A Chance to Talk About It
Breast cancer retreat was the first of its kind in the state.
It was a small affair.
Just a handful of couples getting together for a weekend. But the reason for the gathering was hugely significant. Cancer.
Four Iowa women with metastatic breast cancer and their spouses joined one another for the Couples Celebrating Life Retreat Weekend in October at the Iowa House in Ames. Organized by Mary Greeley Medical Center, the retreat was the first of its kind in the state. It provided a place and an opportunity to share concerns and offer support to their partners and peers.
“These couples often feel isolated from others and don’t necessarily feel like others can understand the situation they are going through,” says Mary Ellen Carano, Cancer Resource Center coordinator. “The couples have to deal with their fears for their future and leaving loved ones behind. The retreat offers an opportunity for much-needed support.”
Several medical professionals were on hand over the course of the weekend to guide and encourage these couples. Dr. Larry Otteman, oncology/hematology, talked about various issues related to breast cancer, while Dr. Tim Leeds with the Doran Clinic for Women provided some laughs when he donned a wig and acted as host for “The Newlywed Game.” Other topics that were discussed included nutrition, palliative care, partner communication, spirituality, caregiver issues and preparation for the future. Becky Olson, a breast cancer survivor, spoke about the idea of leaving a legacy.
“I was so impressed with the retreat and the vision of the organizers to offer such a great program,” says Olson. “My goal in participating was to leave the couples with a sense of hope, and for them to realize that even the small things matter and they can make a difference every day. I encourage people, no matter where they are in their journey, to think about how they want to live the rest of their lives, how they want to be remembered, and to make plans to live that life as best they can.”
A Planner and Participant
The weekend was planned and put together by a small group of medical center staff and supporters, including Lynne and Bob Weldon. After serving on the steering committee for the weekend retreat, Lynne and Bob decided to go as guests.
Lynne has been under treatment for breast cancer at the William R. Bliss Cancer Center for the past three years. In July 2008 she was diagnosed with borderline stage 2 breast cancer. She went through chemotherapy and radiation therapy for a year and thought she had beat the disease. But before she cleared her two-year mark, Lynne was diagnosed with stage 4 metastatic breast cancer.
Metastatic cancer spreads from where it started to other parts of the body. When cancer cells break away from a tumor, they can travel to other areas of the body through the bloodstream or the lymph system (a collection of vessels that carry fluid and immune system cells). If a cancer does spread, it is still named for the part of the body where it originated.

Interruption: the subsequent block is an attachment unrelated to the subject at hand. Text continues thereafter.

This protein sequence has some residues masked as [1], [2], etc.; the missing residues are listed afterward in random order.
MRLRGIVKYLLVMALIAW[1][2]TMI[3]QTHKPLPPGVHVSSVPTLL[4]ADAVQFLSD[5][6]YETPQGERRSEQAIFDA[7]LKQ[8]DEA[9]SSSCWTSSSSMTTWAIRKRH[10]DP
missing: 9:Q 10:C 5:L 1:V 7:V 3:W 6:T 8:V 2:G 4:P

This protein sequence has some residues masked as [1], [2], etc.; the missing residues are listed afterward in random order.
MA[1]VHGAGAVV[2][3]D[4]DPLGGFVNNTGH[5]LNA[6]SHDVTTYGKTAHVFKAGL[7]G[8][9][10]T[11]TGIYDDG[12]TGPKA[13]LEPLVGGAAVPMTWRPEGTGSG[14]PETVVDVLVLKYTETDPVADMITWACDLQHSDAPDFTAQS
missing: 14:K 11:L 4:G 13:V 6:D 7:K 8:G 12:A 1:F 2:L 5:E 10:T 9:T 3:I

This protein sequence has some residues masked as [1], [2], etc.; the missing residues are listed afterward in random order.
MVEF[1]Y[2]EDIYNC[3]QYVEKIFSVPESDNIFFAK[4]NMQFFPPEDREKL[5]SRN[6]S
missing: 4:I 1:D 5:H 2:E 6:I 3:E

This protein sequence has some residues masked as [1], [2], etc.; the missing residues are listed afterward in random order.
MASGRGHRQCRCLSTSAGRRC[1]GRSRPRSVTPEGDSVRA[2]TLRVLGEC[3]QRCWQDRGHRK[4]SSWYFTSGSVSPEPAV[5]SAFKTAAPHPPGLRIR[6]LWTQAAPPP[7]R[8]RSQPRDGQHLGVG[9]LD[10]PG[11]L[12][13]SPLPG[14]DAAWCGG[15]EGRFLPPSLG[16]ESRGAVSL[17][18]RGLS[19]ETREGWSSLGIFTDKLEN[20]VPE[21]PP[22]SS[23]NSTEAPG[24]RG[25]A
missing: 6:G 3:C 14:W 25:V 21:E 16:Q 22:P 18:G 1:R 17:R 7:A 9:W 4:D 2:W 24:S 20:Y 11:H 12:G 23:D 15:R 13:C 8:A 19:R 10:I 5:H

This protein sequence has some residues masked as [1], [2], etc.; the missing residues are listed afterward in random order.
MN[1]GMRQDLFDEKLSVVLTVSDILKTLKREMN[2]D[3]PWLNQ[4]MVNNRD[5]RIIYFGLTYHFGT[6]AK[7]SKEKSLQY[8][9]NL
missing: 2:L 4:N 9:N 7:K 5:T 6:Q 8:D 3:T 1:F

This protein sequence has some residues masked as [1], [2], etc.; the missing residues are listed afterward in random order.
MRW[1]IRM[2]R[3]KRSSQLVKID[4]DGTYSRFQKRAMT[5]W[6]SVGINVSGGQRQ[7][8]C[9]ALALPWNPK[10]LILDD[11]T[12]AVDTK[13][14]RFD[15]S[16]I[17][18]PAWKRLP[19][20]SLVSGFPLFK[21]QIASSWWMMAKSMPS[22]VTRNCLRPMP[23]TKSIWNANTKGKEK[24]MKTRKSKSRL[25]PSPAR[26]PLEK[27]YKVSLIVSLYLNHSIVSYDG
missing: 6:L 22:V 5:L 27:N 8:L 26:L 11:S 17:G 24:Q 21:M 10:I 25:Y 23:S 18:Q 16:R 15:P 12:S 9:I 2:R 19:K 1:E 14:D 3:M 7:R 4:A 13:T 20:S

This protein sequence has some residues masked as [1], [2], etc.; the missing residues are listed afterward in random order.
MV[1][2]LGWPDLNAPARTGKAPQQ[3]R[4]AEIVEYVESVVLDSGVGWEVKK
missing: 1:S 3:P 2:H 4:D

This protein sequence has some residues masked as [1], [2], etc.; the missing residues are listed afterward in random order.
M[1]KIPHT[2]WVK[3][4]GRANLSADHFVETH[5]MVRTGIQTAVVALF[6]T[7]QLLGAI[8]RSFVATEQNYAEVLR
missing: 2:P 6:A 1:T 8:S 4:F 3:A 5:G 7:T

In Lynne’s case, the cancer spread from her breast to the axiliary lymph nodes, leading to the diagnosis of metastatic breast cancer.
“This is incurable, but not untreatable,” says Lynne. “The hope is that we can prolong things enough so a cure can be found.” Lynne will have to undergo chemotherapy indefinitely, but is willing to as long as it keeps working.
The woman living with breast cancer and her spouse can experience extreme emotions that can impact the relationship. One goal of the retreat weekend was to open doors for communication and show these partners how to communicate, listen, engage, and support one another and their families.
For Lynne, it was invaluable to be able to make connections with other people dealing with the same issues as she and her family.
“I learned to not hesitate to speak your mind, and ask questions if in doubt,” says Lynne. “Apparently I didn’t express my doubts enough or push anything beyond what I was told was standard, despite my concerns.”
Her husband, Bob, appreciated the focus on the caregiver as well as the patient, Lynne says.
Carano hopes the retreat, which was fully funded by gifts to the Mary Greeley Medical Center Foundation, will become an annual event.
‘An Extraordinary Experience’
Participants in the Couples Celebrating Life Retreat Weekend shared some of their reactions to the experience.
“A special thanks to Mary Ellen Carano for seeing the need for a retreat and a program that allowed couples to share their concerns and hopes in a beautiful, homey place that gave us the feeling of family. Not only were the women able to share and encourage one another, but our husbands had their own special time of sharing.” –Barbara Scheuermann
“It has been an extraordinary experience—the opportunity to listen to others that are going through very similar experiences to the ones I’ve encountered in this journey and the ability to get all the information that will help me to try to live an improved life due to the knowledge brought to us this weekend.” –Christianne Anderson
“When you go through a tragedy, it is so comforting to be around other people experiencing the same feelings and events that you are experiencing.” –Lois Frette
“I came not knowing what to expect, mainly to support my wife, but I’m glad I came. It was a good experience.” –Wendell Frette